Divide your butter, palm shortening or lard into 1 tablespoon increments, place them on a plate lined with parchment paper, and pop them in the freezer freezer to chill for 15-20 minutes.
When the fat you're using is done chilling and you're ready to start, preheat your oven to 350°F.
Place the eggs, lemon juice, maple syrup (or water for savory crusts), and vanilla extract (if using) in a small bowl and whisk together. Set aside.
In a medium bowl, combine all the dry ingredients (arrowroot, white rice flour, brown rice flour, and salt).
Remove the fat from the freezer and cut it into small chunks that are a little bigger than a pea. Add them to the bowl with the flour. Using a pastry cutter or large fork, cut in the butter/fat until it's in pieces that are a little smaller than a pea. (It's okay if there are a few pieces that are larger, too.)
Once the fat is worked in, add the liquid mixture and lightly mix until evenly distributed. If it's too dry, add cold water in 1 teaspoon increments until it holds together. If very cold butter (or another fat) is used, the dough should be cold enough to roll right away. However, if you're working in a hot environment or the dough feels warm, place a moist towel over the bowl and chill it for 10-15 minutes before going to the next step.
Sprinkle some arrowroot powder on parchment paper and place the dough on top. Form the dough into a ball and cut it in half. Place half of the dough in a bowl that is covered with a damp towel and place it in the fridge.
Dust your rolling pin and parchment paper with more arrowroot powder and place the remaining piece of dough on the surface. The flat side that you just cut should be facing down. Roll the dough until it's about 1/8 inch thick. That's about the height of two quarters stacked on top of each other. Tip: I usually rotate the parchment paper a little after each roll in a circular motion to achieve a round shape and place the pie pan over the top throughout to see when it's large enough. It should overlap the pan edge a little when it's ready. A pie crust bag makes rolling an even, nearly perfect round crust much easier. After reading the tip below, transfer the pie dough to your pan. I usually do this by placing the pan on top of the crust, sliding my hand underneath the parchment paper, flipping everything over, and then peeling off the parchment paper. Tip: When making pie crusts, I find it's easier to work with too much dough rather than too little. However, if there is a lot of dough hanging over the edge when you flip the dough it can weigh the crust down and cause it to pull apart. For that reason, I trim the dough a little before I flip.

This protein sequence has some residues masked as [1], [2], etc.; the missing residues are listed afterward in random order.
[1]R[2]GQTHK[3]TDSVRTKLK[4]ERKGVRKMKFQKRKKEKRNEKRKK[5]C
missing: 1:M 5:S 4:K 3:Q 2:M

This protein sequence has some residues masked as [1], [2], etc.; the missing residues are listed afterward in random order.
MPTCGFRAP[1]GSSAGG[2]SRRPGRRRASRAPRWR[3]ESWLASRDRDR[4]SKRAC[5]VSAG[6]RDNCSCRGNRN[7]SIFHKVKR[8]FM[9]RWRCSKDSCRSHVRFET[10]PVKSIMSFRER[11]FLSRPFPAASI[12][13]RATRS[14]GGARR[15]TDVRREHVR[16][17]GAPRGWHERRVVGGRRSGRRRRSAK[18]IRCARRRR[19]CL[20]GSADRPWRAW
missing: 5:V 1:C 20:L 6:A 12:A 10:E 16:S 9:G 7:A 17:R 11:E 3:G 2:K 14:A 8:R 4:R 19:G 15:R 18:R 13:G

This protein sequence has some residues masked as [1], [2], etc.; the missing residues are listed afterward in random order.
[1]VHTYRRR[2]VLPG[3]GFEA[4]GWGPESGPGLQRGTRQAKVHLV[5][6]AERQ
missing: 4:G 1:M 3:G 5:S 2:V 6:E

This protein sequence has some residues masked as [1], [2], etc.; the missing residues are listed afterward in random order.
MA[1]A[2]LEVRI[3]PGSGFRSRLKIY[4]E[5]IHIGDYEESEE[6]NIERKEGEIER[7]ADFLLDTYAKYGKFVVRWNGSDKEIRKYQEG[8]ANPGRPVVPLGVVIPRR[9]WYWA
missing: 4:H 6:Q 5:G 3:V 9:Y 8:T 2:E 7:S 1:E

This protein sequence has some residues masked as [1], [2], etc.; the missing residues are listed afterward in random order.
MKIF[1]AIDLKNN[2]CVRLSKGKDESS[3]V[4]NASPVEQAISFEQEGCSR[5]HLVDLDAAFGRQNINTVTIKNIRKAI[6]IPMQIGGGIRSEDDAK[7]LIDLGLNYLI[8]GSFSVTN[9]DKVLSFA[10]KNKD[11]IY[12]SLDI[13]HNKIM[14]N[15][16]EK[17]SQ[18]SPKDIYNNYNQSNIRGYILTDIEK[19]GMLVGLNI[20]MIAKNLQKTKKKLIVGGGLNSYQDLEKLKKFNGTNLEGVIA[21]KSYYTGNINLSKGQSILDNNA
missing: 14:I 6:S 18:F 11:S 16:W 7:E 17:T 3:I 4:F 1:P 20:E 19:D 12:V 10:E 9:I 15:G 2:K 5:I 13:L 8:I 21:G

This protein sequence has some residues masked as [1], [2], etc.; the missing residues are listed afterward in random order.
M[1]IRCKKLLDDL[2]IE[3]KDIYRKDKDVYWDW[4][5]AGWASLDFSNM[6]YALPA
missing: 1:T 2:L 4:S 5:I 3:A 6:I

Cut away any dough that is hanging over the edge of the pie plate and crimp the dough with your hands.
Using a fork, place some holes in the bottom of the crust. Place the pie crust in the the oven for 12 minutes and get ready to work on the next crust. (Make sure you remove the crust when the timer goes off, even if your second crust is not quite ready to go in.)
Remove the second piece of dough from the fridge and place it on the floured work surface. If I have a lot of trimmings left over from the first crust I sometimes dust off any excess flour and work them into the second batch of dough before rolling. Repeat rolling process.
Using a fork, place some holes in the bottom of the crust. Place the pie crust in the the oven for 10-12 minutes, then remove and allow to cool for 5-10 minutes before adding your filling.
Add filling bake according to recipe instructions. See the Tips & Tricks section for details on making fruit pies or pies that require the pie crust to be fully cooked before adding the filling.